In his book, “Fool’s Talk: The Art of Christian Persuasion”, author and public intellectual Os Guinness outlines the four ways the Bible describes a fool. In the first case a fool is someone who is objectively a fool. They are a fool because God calls them so. Proverbs as does Jesus in the gospel describe many of the actions of a fool. They do not listen to God or take heed of God’s warnings. In the second case, is someone who is not a fool, but is willing to look like one for the sake of identifying with Christ. Jesus himself was treated as a fool. The third case is what Guinness calls the “fool maker”. This person is willing to become a fool in order to make those in positions of power and influence see the foolishness of their actions.
The last two cases are what Christians are to follow. In the second case, Christians are called to bear the scorn and mockery of being a follower of Christ. If people treated Christ in this way, how much more should people who follow him. In the third case, we are called to point out the foolishness of the world from our own position of weakness.
Guinness is not advocating (as some erroneously think) that to be a Christian we must dismiss our intellect. Nor does it mean that we do not seek or use positions of influence. But what it does mean is that we are not to be ensnared by the same trappings and values of the culture and society around us. The first thing we must admit is that to be a follower of Christ we will look foolish. Imagine that we are living in a world of rebels to the king. If we decide to lay down our arms and stop resisting the king, the rebels around us will no longer understand us and to some it may feel like we have gone mad. As Paul writes in 1 Corinthians 1:18-25:
For the word of the cross is folly to those who are perishing, but to us who are being saved it is the power of God. For it is written,“I will destroy the wisdom of the wise,and the discernment of the discerning I will thwart.”Where is the one who is wise? Where is the scribe? Where is the debater of this age? Has not God made foolish the wisdom of the world? For since, in the wisdom of God, the world did not know God through wisdom, it pleased God through the folly of what we preach to save those who believe. For Jews demand signs and Greeks seek wisdom, but we preach Christ crucified, a stumbling block to Jews and folly to Gentiles, but to those who are called, both Jews and Greeks, Christ the power of God and the wisdom of God. For the foolishness of God is wiser than men, and the weakness of God is stronger than men. (ESV)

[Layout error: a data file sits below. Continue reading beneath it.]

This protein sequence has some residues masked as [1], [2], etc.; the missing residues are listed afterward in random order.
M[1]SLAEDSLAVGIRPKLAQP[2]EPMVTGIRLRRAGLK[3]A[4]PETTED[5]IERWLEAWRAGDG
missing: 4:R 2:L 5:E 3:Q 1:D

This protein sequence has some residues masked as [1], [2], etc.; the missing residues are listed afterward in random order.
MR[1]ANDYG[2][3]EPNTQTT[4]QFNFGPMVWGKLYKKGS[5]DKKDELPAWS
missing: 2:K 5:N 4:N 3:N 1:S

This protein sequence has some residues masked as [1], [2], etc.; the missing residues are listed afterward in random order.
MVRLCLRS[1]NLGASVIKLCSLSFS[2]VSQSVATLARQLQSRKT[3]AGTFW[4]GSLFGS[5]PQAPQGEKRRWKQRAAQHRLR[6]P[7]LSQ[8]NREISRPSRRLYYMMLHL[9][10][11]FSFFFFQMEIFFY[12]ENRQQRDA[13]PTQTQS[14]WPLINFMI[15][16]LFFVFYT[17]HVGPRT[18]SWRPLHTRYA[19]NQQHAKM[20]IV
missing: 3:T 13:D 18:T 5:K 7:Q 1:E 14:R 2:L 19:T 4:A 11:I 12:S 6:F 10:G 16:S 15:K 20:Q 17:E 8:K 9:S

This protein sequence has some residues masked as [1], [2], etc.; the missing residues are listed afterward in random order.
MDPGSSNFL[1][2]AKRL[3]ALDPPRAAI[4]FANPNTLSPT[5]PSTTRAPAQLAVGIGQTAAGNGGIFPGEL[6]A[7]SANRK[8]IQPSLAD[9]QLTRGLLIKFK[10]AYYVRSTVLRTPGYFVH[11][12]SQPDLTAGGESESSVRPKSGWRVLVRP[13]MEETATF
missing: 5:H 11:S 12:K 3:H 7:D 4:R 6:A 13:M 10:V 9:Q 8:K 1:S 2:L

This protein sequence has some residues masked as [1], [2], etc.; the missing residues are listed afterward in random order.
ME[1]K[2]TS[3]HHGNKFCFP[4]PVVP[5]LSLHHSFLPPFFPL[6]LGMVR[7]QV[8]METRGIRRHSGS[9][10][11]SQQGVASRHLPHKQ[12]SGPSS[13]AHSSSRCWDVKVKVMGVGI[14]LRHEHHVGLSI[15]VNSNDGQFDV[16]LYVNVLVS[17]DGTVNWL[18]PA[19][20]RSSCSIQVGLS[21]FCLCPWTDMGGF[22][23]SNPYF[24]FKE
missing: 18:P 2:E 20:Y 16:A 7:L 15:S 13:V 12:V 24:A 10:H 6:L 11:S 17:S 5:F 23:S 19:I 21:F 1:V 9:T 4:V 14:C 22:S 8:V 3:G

In other words, one of the basic principles that we must understand is that many aspects of Christian maturity is going to look foolish to the world. In Paul’s time, many Jews could not believe Jesus was God and demanded signs from Jesus to prove his claims. Greeks couldn’t accept the gospel because it didn’t satisfy their philosophical and cultural assumptions. How could God be killed on a Roman cross? How could the Messiah be someone we could see and touch?
One of the questions any who seek Christian maturity is are you willing to play the part of the fool? Indeed we must be willing to look foolish by the world in order to be right before God. There have been and are people throughout the history of the church who have sought to make a name for themselves in Christian circles by trying to look mature. There is a strong temptation of power and influence. Christ challenges us to take up our cross, to look the fool to a foolish world.